Enter the Dragon
The recent news of dangerous Chinese interception of U.S. aircraft over international waters in the South China Sea embodies the very realpolitik that has characterized the Han masters for centuries. This isn’t behavior that contemporary internationalists throughout the Obama administration anticipate, nor understand, but it is of a piece within an arc that has long pedigree throughout Chinese history.
Chinese self-understanding is primarily shaped by geography. Being permanently cut off from the outside world from its eastern seaboard, the Han masters traditionally sought refuge in northeastern latitudes like Peking. This gave them quick access to northwestern juts permitting Beijing’s leadership time to gauge mounting opposition from interior sources throughout the northern steppe, the historical source of China’s vulnerability. Today, the Han masters in Beijing spend far more on internal repression and ‘security’ than all military expenditures combined. The source aggravating Beijing’s leadership is the social, political impact of weak western demand coupled to abortive indigenous efforts at reform. While its economy soared, vast migrations of unemployed males moved out from its vulnerable interior, moving eastward toward major cities that serviced Beijing’s commanding heights. That is now permanently over, as is any pretense of economic reform. The middle-income trap that characterizes many stalled political economies throughout the world may unhinge the ‘middle kingdom’ given its myriad social, ethnic trajectories. Although the west conceives of progress outside ethnic fault lines, Chinese leadership never quite embraced any political or moral premise of egalitarian thought. All of this was sundered in growth, now it threatens the very center of political hegemony itself.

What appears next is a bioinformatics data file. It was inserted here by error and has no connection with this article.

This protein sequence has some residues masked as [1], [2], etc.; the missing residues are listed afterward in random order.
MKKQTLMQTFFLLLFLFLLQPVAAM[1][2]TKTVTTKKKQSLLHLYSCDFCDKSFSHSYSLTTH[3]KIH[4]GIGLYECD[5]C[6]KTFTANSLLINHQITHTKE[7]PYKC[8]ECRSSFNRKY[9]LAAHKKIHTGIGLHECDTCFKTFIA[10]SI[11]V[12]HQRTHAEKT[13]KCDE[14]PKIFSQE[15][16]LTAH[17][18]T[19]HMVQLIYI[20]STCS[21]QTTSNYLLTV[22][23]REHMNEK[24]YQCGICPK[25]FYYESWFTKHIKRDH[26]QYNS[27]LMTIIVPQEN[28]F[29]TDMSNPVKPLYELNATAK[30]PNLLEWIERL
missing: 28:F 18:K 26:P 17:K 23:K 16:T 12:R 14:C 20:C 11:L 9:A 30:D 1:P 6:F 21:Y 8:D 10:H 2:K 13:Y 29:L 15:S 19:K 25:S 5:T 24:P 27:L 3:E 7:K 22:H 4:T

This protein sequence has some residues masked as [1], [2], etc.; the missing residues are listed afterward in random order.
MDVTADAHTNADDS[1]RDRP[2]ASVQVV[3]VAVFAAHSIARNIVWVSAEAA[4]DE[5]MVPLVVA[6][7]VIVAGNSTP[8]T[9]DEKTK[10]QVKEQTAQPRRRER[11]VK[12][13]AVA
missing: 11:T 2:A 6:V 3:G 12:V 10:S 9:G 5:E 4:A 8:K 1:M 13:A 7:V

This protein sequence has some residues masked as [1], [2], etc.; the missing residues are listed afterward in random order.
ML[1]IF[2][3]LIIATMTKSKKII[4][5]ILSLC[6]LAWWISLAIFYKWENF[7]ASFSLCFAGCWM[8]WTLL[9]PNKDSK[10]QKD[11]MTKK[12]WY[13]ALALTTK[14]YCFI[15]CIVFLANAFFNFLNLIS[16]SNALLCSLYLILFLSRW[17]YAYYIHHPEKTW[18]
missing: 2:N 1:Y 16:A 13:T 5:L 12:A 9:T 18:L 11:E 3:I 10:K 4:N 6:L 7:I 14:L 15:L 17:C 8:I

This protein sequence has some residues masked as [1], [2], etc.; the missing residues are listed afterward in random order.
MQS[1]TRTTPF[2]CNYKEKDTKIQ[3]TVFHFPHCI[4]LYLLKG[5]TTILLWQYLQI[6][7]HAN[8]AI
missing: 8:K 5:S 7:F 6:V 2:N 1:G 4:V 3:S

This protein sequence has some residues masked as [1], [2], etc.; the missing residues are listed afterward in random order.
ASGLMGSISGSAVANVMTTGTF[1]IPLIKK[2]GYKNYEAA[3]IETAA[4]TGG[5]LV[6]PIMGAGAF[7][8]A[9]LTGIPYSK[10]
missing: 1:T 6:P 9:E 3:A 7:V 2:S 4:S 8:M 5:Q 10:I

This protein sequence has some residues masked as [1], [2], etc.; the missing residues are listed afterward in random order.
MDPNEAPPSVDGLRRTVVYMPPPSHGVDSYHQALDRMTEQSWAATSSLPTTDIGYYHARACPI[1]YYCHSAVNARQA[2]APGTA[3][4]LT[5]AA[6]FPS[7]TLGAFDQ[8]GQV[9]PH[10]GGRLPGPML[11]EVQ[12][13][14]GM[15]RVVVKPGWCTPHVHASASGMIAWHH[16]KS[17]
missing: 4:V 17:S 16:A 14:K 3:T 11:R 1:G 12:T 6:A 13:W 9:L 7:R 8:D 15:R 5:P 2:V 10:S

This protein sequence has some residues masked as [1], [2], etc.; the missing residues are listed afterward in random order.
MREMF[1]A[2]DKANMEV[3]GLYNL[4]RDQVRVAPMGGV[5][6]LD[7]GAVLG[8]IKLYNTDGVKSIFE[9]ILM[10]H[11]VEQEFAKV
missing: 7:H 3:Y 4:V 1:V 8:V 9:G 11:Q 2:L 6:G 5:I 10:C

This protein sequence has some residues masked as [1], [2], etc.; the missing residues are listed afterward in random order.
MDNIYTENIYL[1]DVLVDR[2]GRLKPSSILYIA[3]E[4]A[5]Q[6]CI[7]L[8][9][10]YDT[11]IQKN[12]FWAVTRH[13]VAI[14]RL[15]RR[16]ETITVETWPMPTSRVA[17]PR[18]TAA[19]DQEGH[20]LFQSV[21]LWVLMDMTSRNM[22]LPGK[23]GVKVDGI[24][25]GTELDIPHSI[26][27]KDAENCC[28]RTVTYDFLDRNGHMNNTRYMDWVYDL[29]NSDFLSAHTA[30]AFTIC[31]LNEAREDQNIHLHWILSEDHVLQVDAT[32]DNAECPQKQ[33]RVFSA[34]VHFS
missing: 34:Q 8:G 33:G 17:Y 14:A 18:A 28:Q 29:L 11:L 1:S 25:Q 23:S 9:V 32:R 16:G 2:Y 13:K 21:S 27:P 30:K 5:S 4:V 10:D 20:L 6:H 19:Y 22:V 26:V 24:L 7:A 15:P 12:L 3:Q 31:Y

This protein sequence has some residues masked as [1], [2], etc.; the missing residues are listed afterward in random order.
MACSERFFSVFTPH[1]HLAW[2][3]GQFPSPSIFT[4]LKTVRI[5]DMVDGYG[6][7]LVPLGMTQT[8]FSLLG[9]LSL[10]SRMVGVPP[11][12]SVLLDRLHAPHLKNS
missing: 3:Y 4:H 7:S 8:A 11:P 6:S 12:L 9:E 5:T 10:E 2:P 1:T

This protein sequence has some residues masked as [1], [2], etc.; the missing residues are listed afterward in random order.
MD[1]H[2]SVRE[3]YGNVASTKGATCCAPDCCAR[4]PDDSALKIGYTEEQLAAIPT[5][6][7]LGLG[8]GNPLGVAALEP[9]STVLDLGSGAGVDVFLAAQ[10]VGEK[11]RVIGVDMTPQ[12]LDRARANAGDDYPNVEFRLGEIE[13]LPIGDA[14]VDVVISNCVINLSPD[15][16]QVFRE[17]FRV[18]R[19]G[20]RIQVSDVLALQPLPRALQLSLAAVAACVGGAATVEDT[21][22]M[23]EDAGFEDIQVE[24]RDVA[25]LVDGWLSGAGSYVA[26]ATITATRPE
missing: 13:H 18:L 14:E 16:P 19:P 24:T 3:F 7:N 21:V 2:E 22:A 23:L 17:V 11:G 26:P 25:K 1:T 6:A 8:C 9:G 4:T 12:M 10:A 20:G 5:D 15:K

What will characterize future Chinese belligerence?
Going forward, U.S. political leadership needs to anticipate three dominant cultural traits that underwrite how the Han understand both themselves and their arrogated geopolitical role. These tactics will animate China’s positioning as it demonstrates realpolitik masking profound political, cultural weakness. Sino-centrism, coercive persuasion and deception will characterize Chinese belligerence.
Because history and geography underwrite the theoretical pillars of international affairs, U.S. policy makers need to anticipate that Chinese leadership remains visually archaic, continually seeking validation through application of historical cannons of thought; China rarely positions its vision as forward moving. Its vision of itself and its achievements always seek the rear.
The voluntary acknowledgement of the cultural superiority of the Han is demonstrated in China’s bilateral relations with neighbors. Whether it is Vietnam or the Philippines, Chinese leadership seek public acclamation or voluntary subjugation. Historically, the record of comity among nations throughout littoral Asia is extremely mixed. Finally, China remains unwilling and unable to transcend its own history. This explains the need for deception.
The strategic lore of an invincible Han is rooted in the ‘Warring States’ period. A chaotic, anarchic period of Chinese political transition and consolidation whose scale of destruction is similar to Germany’s Gotterdammerung, only the pattern of deception and opportunism became tied to a political ethos of expediency that continues today.
China’s vulnerabilities are chiefly political. Its unwillingness to capitalize on U.S. benevolence during this trying period may permanently damage China’s ability to manage a soft landing. China’s only hope is that it embrace the moral heritage outlined by Tocqueville. Don’t hold your breath.